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New Study: Pediatricians Warn Against Pot Use for Teens

Feb. 27, 2017 (EIRNS)—The American Academy of Pediatrics is strengthening its warning of the potential harm to today’s teens because of increasingly lax laws and attitudes towards marijuana use, Associated Press reports.

A new report is published today in Pediatrics from the American Academy of Pediatrics, which opposes medical and recreational use of marijuana by kids. This is particularly important because most states have legalized medical use for adults, and many have decriminalized or legalized adults’ recreational use.

Dr. Seth Ammerman, one of the report’s co-authors, says parents should know that the brain continues to develop until the early twenties, raising potential short-and long-term effects of a mind-altering drug. Furthermore, the report says, those who use it at least ten times a month develop changes in brain regions affecting memory and the ability to plan, and that some changes may be permanent.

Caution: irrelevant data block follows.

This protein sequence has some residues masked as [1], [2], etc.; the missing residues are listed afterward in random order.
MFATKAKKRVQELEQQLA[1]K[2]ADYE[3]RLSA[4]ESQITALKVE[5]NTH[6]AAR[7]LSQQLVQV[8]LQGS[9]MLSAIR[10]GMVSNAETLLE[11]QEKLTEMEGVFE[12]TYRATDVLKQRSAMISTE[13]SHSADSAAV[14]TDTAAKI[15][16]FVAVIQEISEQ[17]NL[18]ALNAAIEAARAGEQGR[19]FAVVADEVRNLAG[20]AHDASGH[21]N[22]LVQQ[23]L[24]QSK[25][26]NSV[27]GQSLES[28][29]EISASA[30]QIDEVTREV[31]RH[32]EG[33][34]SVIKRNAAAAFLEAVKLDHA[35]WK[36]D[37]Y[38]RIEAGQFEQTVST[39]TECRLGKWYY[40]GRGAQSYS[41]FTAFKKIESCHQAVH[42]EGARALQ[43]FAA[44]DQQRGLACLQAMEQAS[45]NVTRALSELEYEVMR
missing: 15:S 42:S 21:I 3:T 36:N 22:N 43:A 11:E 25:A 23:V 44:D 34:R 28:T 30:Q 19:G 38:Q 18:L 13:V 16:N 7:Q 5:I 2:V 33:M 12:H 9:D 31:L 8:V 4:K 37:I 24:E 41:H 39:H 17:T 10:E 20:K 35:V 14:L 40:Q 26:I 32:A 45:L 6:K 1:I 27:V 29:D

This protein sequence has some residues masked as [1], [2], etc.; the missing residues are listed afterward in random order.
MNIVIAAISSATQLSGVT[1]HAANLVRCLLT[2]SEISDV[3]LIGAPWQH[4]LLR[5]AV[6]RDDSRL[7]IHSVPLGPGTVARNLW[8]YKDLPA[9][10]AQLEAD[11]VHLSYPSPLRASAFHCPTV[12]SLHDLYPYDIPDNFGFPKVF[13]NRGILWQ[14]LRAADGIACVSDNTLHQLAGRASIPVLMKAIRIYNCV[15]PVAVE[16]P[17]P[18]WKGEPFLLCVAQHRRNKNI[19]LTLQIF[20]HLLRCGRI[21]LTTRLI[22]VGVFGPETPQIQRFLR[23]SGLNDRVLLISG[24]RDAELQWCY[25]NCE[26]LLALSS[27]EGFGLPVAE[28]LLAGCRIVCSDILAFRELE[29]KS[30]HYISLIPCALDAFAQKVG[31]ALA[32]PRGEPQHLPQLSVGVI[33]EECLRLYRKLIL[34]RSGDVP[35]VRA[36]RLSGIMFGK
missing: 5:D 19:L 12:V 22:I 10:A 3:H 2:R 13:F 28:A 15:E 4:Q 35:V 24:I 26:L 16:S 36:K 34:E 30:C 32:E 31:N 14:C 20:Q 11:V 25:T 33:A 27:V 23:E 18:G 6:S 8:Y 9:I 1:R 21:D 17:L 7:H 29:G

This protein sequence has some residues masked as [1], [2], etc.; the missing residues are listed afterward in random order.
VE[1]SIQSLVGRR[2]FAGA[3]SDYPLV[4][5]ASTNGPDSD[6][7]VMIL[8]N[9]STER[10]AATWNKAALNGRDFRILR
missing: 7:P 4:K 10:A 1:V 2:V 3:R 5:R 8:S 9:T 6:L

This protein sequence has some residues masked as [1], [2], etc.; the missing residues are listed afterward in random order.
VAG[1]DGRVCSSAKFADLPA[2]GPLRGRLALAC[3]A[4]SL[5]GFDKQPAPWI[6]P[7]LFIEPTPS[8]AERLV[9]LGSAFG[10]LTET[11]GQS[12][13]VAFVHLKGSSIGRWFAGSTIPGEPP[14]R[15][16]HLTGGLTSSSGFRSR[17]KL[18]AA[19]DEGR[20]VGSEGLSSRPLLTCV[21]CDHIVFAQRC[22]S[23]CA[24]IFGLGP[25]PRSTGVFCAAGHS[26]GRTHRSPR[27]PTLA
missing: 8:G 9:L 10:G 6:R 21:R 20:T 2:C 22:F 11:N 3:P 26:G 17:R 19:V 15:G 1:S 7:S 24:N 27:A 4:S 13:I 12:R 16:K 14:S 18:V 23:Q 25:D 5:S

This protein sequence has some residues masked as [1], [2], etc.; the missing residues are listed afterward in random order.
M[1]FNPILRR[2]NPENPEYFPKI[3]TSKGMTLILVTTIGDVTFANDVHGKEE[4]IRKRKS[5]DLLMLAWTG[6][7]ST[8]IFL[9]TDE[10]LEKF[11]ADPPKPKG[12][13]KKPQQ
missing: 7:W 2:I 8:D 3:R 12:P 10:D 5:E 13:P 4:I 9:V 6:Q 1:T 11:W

Frequent use beginning in the teen years may lower IQ scores, the report says. Some studies show that using marijuana at a young age is more likely to lead to addiction than starting to use it in adulthood. Recreational use is illegal for those under age 21, even in states that allow adult use, the report continues, and adults should not use, or store, any marijuana equipment where children can and see or find it.

Government data shows that almost 40% of U.S. high school students have tried marijuana; about 20% are current users, and close to 10 percent first tried it before age 13. Although the study shows that use has increased among those 18 and older rather than younger teens, it is a fact that kids aged 12-17 increasingly think that marijuana use is not harmful.

Dr. Sheryl Ryan, a Yale University Pediatrics professor and lead author of the academy report, says marijuana is the "drug of choice" of many of her teen patients, who think that their parents used pot in college and turned out okay. But, says Dr. Ryan, today’s marijuana is much more potent and potentially more risky.